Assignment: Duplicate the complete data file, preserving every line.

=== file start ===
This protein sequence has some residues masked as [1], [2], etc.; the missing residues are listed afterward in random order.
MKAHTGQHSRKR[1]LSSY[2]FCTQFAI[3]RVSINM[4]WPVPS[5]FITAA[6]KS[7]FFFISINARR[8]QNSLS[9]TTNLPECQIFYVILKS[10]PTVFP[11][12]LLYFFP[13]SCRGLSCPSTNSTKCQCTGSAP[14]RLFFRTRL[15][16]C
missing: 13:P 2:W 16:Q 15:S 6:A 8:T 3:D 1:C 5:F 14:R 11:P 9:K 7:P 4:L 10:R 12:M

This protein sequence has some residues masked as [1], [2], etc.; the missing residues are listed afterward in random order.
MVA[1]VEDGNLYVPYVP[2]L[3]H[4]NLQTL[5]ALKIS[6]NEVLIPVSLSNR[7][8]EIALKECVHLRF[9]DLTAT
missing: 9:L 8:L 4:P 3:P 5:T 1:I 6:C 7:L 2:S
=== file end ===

This protein sequence has some residues masked as [1], [2], etc.; the missing residues are listed afterward in random order.
MKAHTGQHSRKR[1]LSSY[2]FCTQFAI[3]RVSINM[4]WPVPS[5]FITAA[6]KS[7]FFFISINARR[8]QNSLS[9]TTNLPECQIFYVILKS[10]PTVFP[11][12]LLYFFP[13]SCRGLSCPSTNSTKCQCTGSAP[14]RLFFRTRL[15][16]C
missing: 13:P 2:W 16:Q 15:S 6:A 8:T 3:D 1:C 5:F 14:R 11:P 9:K 7:P 4:L 10:R 12:M

This protein sequence has some residues masked as [1], [2], etc.; the missing residues are listed afterward in random order.
MVA[1]VEDGNLYVPYVP[2]L[3]H[4]NLQTL[5]ALKIS[6]NEVLIPVSLSNR[7][8]EIALKECVHLRF[9]DLTAT
missing: 9:L 8:L 4:P 3:P 5:T 1:I 6:C 7:L 2:S